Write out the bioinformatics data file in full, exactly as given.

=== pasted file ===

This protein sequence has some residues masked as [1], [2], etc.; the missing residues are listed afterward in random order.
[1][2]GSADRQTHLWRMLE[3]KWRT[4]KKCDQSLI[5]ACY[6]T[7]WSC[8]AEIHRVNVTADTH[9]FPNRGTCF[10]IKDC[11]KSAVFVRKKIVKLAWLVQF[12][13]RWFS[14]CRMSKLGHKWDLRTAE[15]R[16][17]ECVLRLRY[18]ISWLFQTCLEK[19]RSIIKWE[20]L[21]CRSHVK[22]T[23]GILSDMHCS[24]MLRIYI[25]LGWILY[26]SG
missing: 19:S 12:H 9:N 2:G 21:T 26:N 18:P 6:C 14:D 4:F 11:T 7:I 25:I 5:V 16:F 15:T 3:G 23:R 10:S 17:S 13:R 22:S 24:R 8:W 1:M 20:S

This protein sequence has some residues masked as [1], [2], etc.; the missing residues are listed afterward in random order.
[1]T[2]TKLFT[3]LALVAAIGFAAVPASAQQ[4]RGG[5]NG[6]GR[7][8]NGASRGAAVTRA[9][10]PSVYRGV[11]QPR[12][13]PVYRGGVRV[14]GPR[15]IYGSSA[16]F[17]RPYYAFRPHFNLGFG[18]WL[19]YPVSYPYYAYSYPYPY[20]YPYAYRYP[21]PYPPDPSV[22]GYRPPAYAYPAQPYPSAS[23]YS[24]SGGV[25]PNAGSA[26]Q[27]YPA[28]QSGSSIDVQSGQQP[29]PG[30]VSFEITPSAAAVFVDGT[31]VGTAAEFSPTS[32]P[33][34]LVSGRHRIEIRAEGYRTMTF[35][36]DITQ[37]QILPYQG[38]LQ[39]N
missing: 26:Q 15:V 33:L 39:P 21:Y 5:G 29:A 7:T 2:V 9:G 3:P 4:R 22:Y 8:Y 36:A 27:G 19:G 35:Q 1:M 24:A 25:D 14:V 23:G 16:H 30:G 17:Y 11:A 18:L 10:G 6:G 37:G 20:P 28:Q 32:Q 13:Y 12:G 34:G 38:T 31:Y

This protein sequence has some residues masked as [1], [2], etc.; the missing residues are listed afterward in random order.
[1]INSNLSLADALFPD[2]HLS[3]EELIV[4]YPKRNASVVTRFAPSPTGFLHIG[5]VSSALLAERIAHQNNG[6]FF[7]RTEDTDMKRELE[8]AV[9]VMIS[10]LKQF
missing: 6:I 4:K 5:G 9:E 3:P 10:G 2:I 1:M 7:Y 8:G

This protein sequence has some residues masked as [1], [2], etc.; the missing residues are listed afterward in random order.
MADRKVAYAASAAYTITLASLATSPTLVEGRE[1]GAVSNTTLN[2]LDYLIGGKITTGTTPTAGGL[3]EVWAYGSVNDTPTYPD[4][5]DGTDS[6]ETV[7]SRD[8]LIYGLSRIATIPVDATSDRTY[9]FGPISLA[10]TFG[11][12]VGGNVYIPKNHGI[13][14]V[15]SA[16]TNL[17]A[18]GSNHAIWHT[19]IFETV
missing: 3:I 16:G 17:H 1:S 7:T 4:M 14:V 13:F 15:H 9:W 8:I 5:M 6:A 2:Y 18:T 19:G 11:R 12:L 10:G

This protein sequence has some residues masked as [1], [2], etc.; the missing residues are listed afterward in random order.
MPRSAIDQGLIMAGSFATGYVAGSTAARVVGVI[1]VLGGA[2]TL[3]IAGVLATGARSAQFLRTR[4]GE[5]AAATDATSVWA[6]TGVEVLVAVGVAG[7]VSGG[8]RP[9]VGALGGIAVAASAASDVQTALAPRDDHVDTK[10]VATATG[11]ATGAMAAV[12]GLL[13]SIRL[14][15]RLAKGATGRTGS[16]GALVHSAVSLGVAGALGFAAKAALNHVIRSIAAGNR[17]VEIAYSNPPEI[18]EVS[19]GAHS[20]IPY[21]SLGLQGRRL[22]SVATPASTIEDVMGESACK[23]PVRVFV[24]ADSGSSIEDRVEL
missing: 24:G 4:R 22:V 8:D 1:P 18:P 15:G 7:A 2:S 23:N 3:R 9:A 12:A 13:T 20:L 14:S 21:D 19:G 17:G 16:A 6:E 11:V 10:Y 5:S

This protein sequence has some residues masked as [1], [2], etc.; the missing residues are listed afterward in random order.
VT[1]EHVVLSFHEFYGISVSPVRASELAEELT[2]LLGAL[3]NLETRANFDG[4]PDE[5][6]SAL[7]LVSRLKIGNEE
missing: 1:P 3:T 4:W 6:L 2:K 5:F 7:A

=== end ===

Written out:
This protein sequence has some residues masked as [1], [2], etc.; the missing residues are listed afterward in random order.
[1][2]GSADRQTHLWRMLE[3]KWRT[4]KKCDQSLI[5]ACY[6]T[7]WSC[8]AEIHRVNVTADTH[9]FPNRGTCF[10]IKDC[11]KSAVFVRKKIVKLAWLVQF[12][13]RWFS[14]CRMSKLGHKWDLRTAE[15]R[16][17]ECVLRLRY[18]ISWLFQTCLEK[19]RSIIKWE[20]L[21]CRSHVK[22]T[23]GILSDMHCS[24]MLRIYI[25]LGWILY[26]SG
missing: 19:S 12:H 9:N 2:G 21:T 26:N 18:P 6:C 14:D 4:F 11:T 7:I 25:I 5:V 16:F 15:T 3:G 23:R 10:S 17:S 13:R 22:S 24:R 8:W 1:M 20:S

This protein sequence has some residues masked as [1], [2], etc.; the missing residues are listed afterward in random order.
[1]T[2]TKLFT[3]LALVAAIGFAAVPASAQQ[4]RGG[5]NG[6]GR[7][8]NGASRGAAVTRA[9][10]PSVYRGV[11]QPR[12][13]PVYRGGVRV[14]GPR[15]IYGSSA[16]F[17]RPYYAFRPHFNLGFG[18]WL[19]YPVSYPYYAYSYPYPY[20]YPYAYRYP[21]PYPPDPSV[22]GYRPPAYAYPAQPYPSAS[23]YS[24]SGGV[25]PNAGSA[26]Q[27]YPA[28]QSGSSIDVQSGQQP[29]PG[30]VSFEITPSAAAVFVDGT[31]VGTAAEFSPTS[32]P[33][34]LVSGRHRIEIRAEGYRTMTF[35][36]DITQ[37]QILPYQG[38]LQ[39]N
missing: 26:Q 15:V 33:L 39:P 21:Y 5:G 29:A 7:T 2:V 9:G 3:P 4:R 22:Y 8:Y 36:A 27:G 19:G 35:Q 1:M 24:A 25:D 14:V 23:G 16:H 30:G 17:Y 11:A 18:L 10:G 6:G 37:G 20:P 28:Q 32:Q 13:Y 12:G 34:G 38:T 31:Y

This protein sequence has some residues masked as [1], [2], etc.; the missing residues are listed afterward in random order.
[1]INSNLSLADALFPD[2]HLS[3]EELIV[4]YPKRNASVVTRFAPSPTGFLHIG[5]VSSALLAERIAHQNNG[6]FF[7]RTEDTDMKRELE[8]AV[9]VMIS[10]LKQF
missing: 6:I 4:K 5:G 9:E 3:P 10:G 2:I 1:M 7:Y 8:G

This protein sequence has some residues masked as [1], [2], etc.; the missing residues are listed afterward in random order.
MADRKVAYAASAAYTITLASLATSPTLVEGRE[1]GAVSNTTLN[2]LDYLIGGKITTGTTPTAGGL[3]EVWAYGSVNDTPTYPD[4][5]DGTDS[6]ETV[7]SRD[8]LIYGLSRIATIPVDATSDRTY[9]FGPISLA[10]TFG[11][12]VGGNVYIPKNHGI[13][14]V[15]SA[16]TNL[17]A[18]GSNHAIWHT[19]IFETV
missing: 3:I 16:G 17:H 1:S 7:T 4:M 14:V 13:F 15:H 9:W 8:I 5:M 6:A 2:Y 18:T 19:G 11:R 12:L 10:G

This protein sequence has some residues masked as [1], [2], etc.; the missing residues are listed afterward in random order.
MPRSAIDQGLIMAGSFATGYVAGSTAARVVGVI[1]VLGGA[2]TL[3]IAGVLATGARSAQFLRTR[4]GE[5]AAATDATSVWA[6]TGVEVLVAVGVAG[7]VSGG[8]RP[9]VGALGGIAVAASAASDVQTALAPRDDHVDTK[10]VATATG[11]ATGAMAAV[12]GLL[13]SIRL[14][15]RLAKGATGRTGS[16]GALVHSAVSLGVAGALGFAAKAALNHVIRSIAAGNR[17]VEIAYSNPPEI[18]EVS[19]GAHS[20]IPY[21]SLGLQGRRL[22]SVATPASTIEDVMGESACK[23]PVRVFV[24]ADSGSSIEDRVEL
missing: 24:G 4:R 22:V 8:D 1:P 18:P 15:G 7:A 2:S 23:N 3:R 9:A 12:A 13:T 20:L 14:S 21:D 19:G 17:G 16:A 6:E 11:V 10:Y 5:S

This protein sequence has some residues masked as [1], [2], etc.; the missing residues are listed afterward in random order.
VT[1]EHVVLSFHEFYGISVSPVRASELAEELT[2]LLGAL[3]NLETRANFDG[4]PDE[5][6]SAL[7]LVSRLKIGNEE
missing: 1:P 3:T 4:W 6:L 2:K 5:F 7:A